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Toronto Raptors center Serge Ibaka (9) guards against Utah Jazz center Rudy Gobert (27) in the first half during an NBA basketball game Monday, March 9, 2020, in Salt Lake City. (AP Photo/Rick Bowmer)

NBA stops games

How was your coronavirus Wednesday? It certainly was news filled.

It was the only thing on every channel and in every section of the newspaper.

President Trump spoke about it. That's A1 news.

Part of Trump's remarks included travel bans from Europe and other parts of the world. That's the Travel section.

Arguably America's greatest actor, Tom Hanks, and his wife have announced they have contracted coronavirus and organizers of big events like Riverbend and others have to ask themselves tough questions. That's front-page news in Life.

There are local folks affected, and the sledgehammer COVID-19 has delivered on businesses across the world is staggering. (And in some ways it's every bit as devastating as the health concerns, when you consider there are going to be massive jobs lost, furloughed or suspended in almost every industry related to any kind of travel, leisure or sports for the immediate future.)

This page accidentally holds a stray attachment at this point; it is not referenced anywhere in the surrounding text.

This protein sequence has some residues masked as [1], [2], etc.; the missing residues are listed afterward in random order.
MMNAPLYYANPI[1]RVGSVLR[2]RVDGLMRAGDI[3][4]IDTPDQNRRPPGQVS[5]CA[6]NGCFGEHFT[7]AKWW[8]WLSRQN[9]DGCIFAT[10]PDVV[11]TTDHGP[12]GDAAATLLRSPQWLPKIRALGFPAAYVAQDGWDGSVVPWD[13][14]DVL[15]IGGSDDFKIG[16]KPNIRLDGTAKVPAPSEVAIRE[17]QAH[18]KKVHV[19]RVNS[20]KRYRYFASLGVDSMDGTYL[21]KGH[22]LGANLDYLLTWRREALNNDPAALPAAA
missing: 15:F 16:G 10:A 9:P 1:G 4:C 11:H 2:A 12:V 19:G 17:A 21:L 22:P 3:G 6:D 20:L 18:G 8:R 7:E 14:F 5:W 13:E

Now it has become the talk of the sports page because of concerns of containing the coronavirus and the decisions being made by leagues, teams and conferences.

It started with the NBA, which suspended the season midway through Wednesday night's schedule when we learned that Utah center Rudy Gobert had caught COVID-19. This is really unprecedented for an illness — remember when Magic announced he had HIV, he retired but the league went forward — and is only really matched by what we saw in the days after 9/11.

I have written multiple times that I believe we are overreacting as a society. Truly I do, and I know everyone prays that position is proven correct in a week or two. But the phrase "flatten the curve" and trying to limit mass exposure to those who may have it and may not know it makes sense. Precautions make sense; hysteria doesn't. I'm not smart enough to draw that line, but I certainly can see it.